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Living History - Jan. 4 edition

15 years ago

Excerpts from the Jan. 1, 1998 Pioneer Journal

• Ballyhoo over Beanie Babies continues

Whether you're a collector or not it's nearly impossible not to be aware of the obsessive demand for the limited editiojn Beanie Baby produced in memory of Princess Diana.

For retailers marketing isn't the problem - it's deciding who gets them that's difficult.

Staff at Wadena's Krause Drug have come up with what they hope is a fair solution to find homes for the 12 bears they will receive. And in the process they can help three local organizations.

Anyone interested in a beanie Baby is invited to sign up for a drawing through Jan. 10 at Krause Drug. Owner Chuck Krause requests that entries are limited to one per family. No phone entries will be taken, people must come to the store to register.

Krause said the store had done away with lists for Beanie Babies at one point, but had started it again for the Princess Di bear. Because of the demand, it was decided to make it into a drawing instead. Lists will no longer be made for any Beanie Babies, he said.

Ten of the bears will be sold through the drawing and winners will be asked to pay $25 per bear rather than the $5 retail cost. All of the money - $250 - will then be donated to the Wadena Area Food Shelf, Krause said.

As for the other two bears, they will be given to the Wadena Hockey Association and the Tri-County Hospital Auxiliary to use as fundraisers.

While many local groups could have been selected, those two were picked because they do not get funding outside the area and they benefit local children, Krause said.

There may also be more good news for people not selected for the first 10 bears. More Princess Di bears should be released in the future, though it's expected they will be slightly different than the first limited edition. The names registered will not be thrown away, but selected as shipments come in.

40 years ago

Excerpts from the Jan. 4, 1978 Pioneer Journal

• Rural Staples man killed in New Year's Day crash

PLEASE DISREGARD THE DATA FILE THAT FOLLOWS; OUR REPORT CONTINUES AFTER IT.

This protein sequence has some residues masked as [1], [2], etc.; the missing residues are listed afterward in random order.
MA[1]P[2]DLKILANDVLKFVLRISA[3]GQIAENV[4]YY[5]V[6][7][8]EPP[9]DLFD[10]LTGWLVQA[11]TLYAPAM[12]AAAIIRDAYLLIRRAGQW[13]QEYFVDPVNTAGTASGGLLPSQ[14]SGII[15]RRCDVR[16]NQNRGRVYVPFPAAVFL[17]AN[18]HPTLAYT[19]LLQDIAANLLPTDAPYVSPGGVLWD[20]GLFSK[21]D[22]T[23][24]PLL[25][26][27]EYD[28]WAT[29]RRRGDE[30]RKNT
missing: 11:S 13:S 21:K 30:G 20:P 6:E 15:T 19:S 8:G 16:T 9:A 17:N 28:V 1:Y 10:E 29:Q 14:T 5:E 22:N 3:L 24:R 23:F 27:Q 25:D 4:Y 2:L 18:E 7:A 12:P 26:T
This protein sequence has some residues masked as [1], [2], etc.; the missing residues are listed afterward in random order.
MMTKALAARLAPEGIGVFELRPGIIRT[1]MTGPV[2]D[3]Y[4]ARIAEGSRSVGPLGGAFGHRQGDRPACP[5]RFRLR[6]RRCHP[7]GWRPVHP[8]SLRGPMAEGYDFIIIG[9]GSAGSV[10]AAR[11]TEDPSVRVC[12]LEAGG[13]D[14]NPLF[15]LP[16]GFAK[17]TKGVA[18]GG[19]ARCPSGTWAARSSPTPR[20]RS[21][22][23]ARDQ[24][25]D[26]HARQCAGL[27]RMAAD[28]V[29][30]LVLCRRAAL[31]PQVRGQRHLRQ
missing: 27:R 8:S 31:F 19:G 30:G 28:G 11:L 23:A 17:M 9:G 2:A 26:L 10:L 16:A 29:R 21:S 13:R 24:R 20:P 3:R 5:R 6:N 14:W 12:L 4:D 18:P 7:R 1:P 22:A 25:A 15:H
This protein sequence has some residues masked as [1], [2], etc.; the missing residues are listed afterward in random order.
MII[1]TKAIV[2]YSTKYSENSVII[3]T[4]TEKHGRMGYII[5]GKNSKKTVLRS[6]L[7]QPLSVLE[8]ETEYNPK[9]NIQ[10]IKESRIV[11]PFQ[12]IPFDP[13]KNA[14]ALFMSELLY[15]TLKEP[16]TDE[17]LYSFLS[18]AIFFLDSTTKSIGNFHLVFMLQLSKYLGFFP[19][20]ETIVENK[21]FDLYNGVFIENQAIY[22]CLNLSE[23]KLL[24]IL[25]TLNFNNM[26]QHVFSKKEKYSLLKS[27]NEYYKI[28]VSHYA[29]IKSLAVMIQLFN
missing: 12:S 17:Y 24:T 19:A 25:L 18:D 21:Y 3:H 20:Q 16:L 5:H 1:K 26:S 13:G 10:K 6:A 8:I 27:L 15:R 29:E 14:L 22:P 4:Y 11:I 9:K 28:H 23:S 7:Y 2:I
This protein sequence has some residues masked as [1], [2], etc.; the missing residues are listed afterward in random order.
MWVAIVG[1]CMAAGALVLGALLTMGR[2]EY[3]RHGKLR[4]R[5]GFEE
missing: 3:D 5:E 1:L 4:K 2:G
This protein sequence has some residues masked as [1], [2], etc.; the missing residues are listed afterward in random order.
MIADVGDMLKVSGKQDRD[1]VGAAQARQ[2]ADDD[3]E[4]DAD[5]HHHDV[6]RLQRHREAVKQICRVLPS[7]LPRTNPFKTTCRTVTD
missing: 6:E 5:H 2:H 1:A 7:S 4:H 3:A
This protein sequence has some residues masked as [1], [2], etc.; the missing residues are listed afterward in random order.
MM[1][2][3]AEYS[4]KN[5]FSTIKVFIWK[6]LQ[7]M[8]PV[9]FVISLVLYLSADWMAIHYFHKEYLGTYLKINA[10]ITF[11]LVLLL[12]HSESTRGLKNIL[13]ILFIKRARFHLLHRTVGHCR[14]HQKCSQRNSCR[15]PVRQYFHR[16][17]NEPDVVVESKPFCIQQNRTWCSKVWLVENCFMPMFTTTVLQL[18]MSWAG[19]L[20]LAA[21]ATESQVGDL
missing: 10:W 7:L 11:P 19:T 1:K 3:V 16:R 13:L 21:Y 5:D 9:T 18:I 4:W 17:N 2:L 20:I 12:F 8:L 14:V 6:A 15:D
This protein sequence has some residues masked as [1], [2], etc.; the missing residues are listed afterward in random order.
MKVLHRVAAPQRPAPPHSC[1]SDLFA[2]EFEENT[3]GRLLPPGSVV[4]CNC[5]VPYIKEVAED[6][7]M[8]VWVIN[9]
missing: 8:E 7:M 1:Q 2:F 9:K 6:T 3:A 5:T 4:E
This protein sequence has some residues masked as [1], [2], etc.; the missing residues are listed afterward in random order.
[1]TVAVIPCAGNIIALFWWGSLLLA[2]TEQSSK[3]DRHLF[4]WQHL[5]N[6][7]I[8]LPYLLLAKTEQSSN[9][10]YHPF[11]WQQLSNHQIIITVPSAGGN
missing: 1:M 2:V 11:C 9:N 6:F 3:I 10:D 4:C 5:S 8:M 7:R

A rural Staples man was killed instantly in a head-on crash of two vehicles one mile south of Hewitt on Highway 71 about 1:30 a.m. New Year's Day, the Minnesota Highway Patrol said.

Injured fatally in the crash was Joseph John Deering, 69, when his northbound vehicle collided with a car driven by Curtis Sagehorn, 18, Bertha.

Deering's wife, Mary, 62, and daughter, Susan, 22, were hospitalized at the Bertha Community Hospital in satisfactory condition, a hospital spokesperson said.

Sagehorn, who was alone in his vehicle at the time of the accident, sustained a fractured hip and was later transferred from the Bertha hospital to Douglas County Hospital in Alexandria.

Both vehicles were totalled, the Patrol said.

• Break in reported at Wadena landfill

An unidentified person broke the gate at the Wadena landfill sometime on Dec. 30, Wadena Police Department reported this week. A window was broken and a radio, valued at $5, was reported missing they said. Investigation is continuing.

70 years ago

Excerpts from the Jan. 1, 1948 Pioneer Journal

• Brothers killed in car-train crash

Two Wadena County brothers were killed early Saturday morning in the village of Aldrich when their stalled automobile was struck by a Northern Pacific fast passenger train at a crossing in the village. The victims were Kenneth Cameron, 23, and his brother, Franklin, 13, sons of Mr. and Mrs. Alex Cameron of Aldrich.

There were no witnesses to the accident, which happened at 2:50 a.m. Coroner W.E. Parker of Sebeka was called to the scene and after an investigation said it appeared that the auto had stalled on a slight grade after crossing the tracks. The car then slid back over the tracks on the icy roadway. Car tracks indicated that the auto backed into a signal post, just off the roadway and stalled there with the front end of the car on the railroad tracks.

Bodies of the victims were found some distance from the place of the impact and wreckage of the automobile was strewn for 200 feet along the railroad tracks. The conductor on the train told the coroner that the train was traveling about 70 miles an hour when the accident occurred.

The younger brother was apparently getting out of the front seat at the time of the crash. His body was found about 100 feet southeast of the tracks at the point of the impact. The older brother was still inside the car when the train hit it, but his body was laying 200 feet east of where the car was struck.

The driver's vision no doubt was impaired by frosty windows on the car and the brothers were not aware of the approaching train until a moment before it was upon them.

The force of the impact was so great that the engine of the car was hurled 600 feet away from the scene of the crash and other debris was scattered over a wide area in the vicinity. What was left of the demolished vehicle was laying upside down just off the tracks 80 feet east of where it was struck.

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